Lipid A Remodeling Is a Pathoadaptive Mechanism That Impacts Lipopolysaccharide Recognition and Intracellular Survival of Burkholderia pseudomallei.Infect Immun. 2018 10; 86(10)II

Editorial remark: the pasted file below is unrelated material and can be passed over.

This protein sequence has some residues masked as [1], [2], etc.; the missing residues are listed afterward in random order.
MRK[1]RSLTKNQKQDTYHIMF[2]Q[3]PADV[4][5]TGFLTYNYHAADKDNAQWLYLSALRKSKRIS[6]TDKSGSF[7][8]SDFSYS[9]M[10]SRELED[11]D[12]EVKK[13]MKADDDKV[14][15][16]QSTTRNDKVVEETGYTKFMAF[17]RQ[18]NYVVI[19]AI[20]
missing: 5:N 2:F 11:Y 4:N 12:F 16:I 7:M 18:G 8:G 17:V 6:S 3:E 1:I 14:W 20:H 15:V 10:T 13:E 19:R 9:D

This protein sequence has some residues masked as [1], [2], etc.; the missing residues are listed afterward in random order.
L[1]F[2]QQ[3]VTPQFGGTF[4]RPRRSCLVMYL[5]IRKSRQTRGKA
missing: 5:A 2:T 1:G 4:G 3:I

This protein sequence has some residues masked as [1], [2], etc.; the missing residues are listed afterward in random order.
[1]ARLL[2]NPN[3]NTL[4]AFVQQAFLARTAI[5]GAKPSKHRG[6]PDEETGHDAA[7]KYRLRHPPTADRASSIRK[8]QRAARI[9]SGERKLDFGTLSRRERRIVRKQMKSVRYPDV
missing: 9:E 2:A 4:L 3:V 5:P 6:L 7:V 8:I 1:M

Burkholderia pseudomallei causes the severe disease melioidosis. The bacterium subverts the host immune system and replicates inside cells, and host mortality results primarily from sepsis-related complications. Lipopolysaccharide (LPS) is a major virulence factor and mediator of sepsis that many pathogens capable of intracellular growth modify to reduce their immunological "footprint." The binding strength of B. pseudomallei LPS for human LPS binding protein (hLBP) was measured using surface plasmon resonance. The structures of lipid A isolated from B. pseudomallei under different temperatures were analyzed by matrix-assisted laser desorption ionization-time of flight mass spectrometry (MALDI-TOF MS), and the gene expression of two lipid A remodeling genes, lpxO and pagL, was investigated. The LPS was characterized for its ability to trigger tumor necrosis factor alpha (TNF-α) release and to activate caspase-11-triggered pyroptosis by introduction of LPS into the cytosol. Lipid A from long-term chronic-infection isolates was isolated and characterized by MALDI-TOF MS and also by the ability to trigger caspase-11-mediated cell death. Lipid A from B. pseudomallei 1026b lpxO and pagL mutants were characterized by positive- and negative-mode MALDI-TOF MS to ultimately identify their role in lipid A structural modifications. Replication of lpxO and pagL mutants and their complements within macrophages showed that lipid A remodeling can effect growth in host cells and activation of caspase-11-mediated cytotoxicity.